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The impact of prenatal parental tobacco smoking on risk of diabetes mellitus in middle-aged women

Published online by Cambridge University Press:  10 February 2015

M. A. La Merrill*
Department of Environmental Toxicology, University of California, Davis, CA, USA
P. M. Cirillo
Child Health and Development Studies, Public Health Institute, Berkeley, CA, USA
N. Y. Krigbaum
Child Health and Development Studies, Public Health Institute, Berkeley, CA, USA
B. A. Cohn
Child Health and Development Studies, Public Health Institute, Berkeley, CA, USA
*Address for correspondence: M. L. Merrill, Department of Environmental Toxicology, University of California at Davis, 1 Shields Avenue, 4245 Meyer Hall, CA 95616-5270, USA. (Email


Growing evidence indicates that parental smoking is associated with risk of offspring obesity. The purpose of this study was to identify whether parental tobacco smoking during gestation was associated with risk of diabetes mellitus. This is a prospective study of 44- to 54-year-old daughters (n=1801) born in the Child Health and Development Studies pregnancy cohort between 1959 and 1967. Their mothers resided near Oakland California, were members of the Kaiser Foundation Health Plan and reported parental tobacco smoking during an early pregnancy interview. Daughters reported physician diagnoses of diabetes mellitus and provided blood samples for hemoglobin A1C measurement. Prenatal maternal smoking had a stronger association with daughters’ diabetes mellitus risk than prenatal paternal smoking, and the former persisted after adjustment for parental race, diabetes and employment (aRR=2.4 [95% confidence intervals 1.4–4.1] P<0.01 and aRR=1.7 [95% confidence intervals 1.0–3.0] P=0.05, respectively). Estimates of the effect of parental smoking were unchanged when further adjusted by daughters’ birth weight or current body mass index (BMI). Maternal smoking was also significantly associated with self-reported type 2 diabetes diagnosis (2.3 [95% confidence intervals 1.0–5.0] P<0.05). Having parents who smoked during pregnancy was associated with an increased risk of diabetes mellitus among adult daughters, independent of known risk factors, providing further evidence that prenatal environmental chemical exposures independent of birth weight and current BMI may contribute to adult diabetes mellitus. While other studies seek to confirm our results, caution toward tobacco smoking by or proximal to pregnant women is warranted in diabetes mellitus prevention efforts.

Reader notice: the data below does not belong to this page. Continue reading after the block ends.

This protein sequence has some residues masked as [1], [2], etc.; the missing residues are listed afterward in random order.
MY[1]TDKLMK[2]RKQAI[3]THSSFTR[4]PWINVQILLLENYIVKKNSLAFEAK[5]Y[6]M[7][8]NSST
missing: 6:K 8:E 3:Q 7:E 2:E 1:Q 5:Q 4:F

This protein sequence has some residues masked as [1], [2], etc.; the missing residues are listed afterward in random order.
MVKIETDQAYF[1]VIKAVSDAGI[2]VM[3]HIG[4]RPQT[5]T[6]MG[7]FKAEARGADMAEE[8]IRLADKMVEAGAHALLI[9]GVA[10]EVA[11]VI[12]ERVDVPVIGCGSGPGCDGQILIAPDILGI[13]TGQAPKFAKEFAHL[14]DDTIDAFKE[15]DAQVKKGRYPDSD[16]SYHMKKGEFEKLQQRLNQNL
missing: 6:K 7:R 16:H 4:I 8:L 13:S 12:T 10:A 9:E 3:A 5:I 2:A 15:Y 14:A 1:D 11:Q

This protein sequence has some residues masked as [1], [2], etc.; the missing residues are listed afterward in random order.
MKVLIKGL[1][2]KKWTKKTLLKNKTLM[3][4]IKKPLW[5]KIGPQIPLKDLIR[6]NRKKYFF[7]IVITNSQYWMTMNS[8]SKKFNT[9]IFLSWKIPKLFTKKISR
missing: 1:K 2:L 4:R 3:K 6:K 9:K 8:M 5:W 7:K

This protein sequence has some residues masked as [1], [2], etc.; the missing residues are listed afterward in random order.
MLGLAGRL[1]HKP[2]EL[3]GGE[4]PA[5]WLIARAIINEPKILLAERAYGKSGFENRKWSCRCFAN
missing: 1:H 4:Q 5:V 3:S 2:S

Original Article
© Cambridge University Press and the International Society for Developmental Origins of Health and Disease 2015 

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